Fatherland is a major film from Ken Loach. He has created an ambiguous yet penetrating work about two opposing cultures and the way they both manipulate and control artistic expression, and about the response of two generations to those cultures.

Fatherland is a major film from Ken Loach. He has created an ambiguous yet penetrating work about two opposing cultures and the way they both manipulate and control artistic expression, and about the response of two generations to those cultures.

Focus of the drama is Klaus Dritteman, a dissident folk singer first silenced by the East Germans, then allowed to leave quietly. He is greeted in West Berlin with lavish treatment all round, but he is unhappy being treated as a commodity in the West and doesn’t know if he can be creative in his new environment.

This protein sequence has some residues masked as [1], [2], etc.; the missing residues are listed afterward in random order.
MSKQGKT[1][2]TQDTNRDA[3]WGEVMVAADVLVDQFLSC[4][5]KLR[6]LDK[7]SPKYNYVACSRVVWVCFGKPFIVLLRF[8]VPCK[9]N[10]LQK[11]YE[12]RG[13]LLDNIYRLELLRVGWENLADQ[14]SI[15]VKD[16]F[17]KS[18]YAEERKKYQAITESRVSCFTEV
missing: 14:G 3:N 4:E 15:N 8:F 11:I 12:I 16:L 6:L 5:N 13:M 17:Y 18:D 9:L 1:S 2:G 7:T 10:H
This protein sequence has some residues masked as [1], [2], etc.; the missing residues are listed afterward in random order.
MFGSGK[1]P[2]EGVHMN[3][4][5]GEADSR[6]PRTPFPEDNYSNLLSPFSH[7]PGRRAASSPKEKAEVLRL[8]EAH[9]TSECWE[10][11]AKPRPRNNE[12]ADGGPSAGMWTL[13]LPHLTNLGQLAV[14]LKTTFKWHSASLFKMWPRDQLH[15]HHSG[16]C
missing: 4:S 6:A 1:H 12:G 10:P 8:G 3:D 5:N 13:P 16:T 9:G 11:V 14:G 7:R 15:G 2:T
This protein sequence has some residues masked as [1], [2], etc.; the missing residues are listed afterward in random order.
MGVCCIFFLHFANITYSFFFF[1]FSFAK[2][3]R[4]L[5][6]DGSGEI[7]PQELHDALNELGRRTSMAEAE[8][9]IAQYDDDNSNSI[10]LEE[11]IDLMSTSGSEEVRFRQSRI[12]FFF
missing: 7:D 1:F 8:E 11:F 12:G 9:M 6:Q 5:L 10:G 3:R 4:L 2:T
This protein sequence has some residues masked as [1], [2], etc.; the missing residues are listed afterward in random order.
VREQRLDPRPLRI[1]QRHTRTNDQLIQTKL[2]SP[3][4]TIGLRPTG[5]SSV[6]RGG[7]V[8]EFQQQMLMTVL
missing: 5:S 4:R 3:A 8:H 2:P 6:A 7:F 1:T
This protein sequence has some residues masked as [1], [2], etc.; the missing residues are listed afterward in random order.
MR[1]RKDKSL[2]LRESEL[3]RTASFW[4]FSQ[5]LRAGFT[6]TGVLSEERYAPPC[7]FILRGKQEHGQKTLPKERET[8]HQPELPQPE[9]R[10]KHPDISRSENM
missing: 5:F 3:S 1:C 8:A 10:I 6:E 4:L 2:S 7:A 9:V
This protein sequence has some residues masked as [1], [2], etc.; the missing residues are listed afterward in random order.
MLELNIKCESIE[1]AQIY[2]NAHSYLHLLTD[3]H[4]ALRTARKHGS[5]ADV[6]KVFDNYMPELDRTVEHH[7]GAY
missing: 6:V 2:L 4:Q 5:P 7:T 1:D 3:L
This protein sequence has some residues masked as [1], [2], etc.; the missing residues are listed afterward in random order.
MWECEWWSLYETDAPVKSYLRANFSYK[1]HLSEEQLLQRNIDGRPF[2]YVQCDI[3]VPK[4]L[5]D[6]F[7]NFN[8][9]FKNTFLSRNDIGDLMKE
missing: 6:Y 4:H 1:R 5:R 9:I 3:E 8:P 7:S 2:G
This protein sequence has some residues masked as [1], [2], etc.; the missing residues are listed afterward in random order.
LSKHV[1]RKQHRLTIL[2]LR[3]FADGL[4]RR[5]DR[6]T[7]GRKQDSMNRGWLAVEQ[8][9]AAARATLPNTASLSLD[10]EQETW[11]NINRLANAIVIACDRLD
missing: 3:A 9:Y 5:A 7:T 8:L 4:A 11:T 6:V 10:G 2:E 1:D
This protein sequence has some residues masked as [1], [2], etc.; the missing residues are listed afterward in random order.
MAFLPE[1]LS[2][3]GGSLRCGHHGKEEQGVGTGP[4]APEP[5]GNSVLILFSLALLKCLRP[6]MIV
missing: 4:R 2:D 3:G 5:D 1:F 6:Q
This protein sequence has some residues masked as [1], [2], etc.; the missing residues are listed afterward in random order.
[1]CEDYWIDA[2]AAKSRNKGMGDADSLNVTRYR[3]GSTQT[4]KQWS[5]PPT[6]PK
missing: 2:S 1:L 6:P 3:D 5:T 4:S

As usual with Loach, performers are not encouraged to ‘act’ in the expected emotive way, and everyone, notably singer Gerulf Pannach, who plays Klaus, is quietly thoughtful and low-key.

Fatherland

UK - W. Germany

Production

Film Four/MK2/Clasart/Kestrel I. Director Ken Loach; Producer Raymond Day; Screenplay Trevor Griffiths; Camera Chris Menges; Editor Jonathan Morris; Music Christian Kunert, Gerulf Pannach; Art Director Martin Johnson

Crew

(Color) Available on VHS. Extract of a review from 1986. Running time: 110 MIN.

With

Gerulf Pannach Fabienne Babe Sigfrit Steiner Cristine Rose
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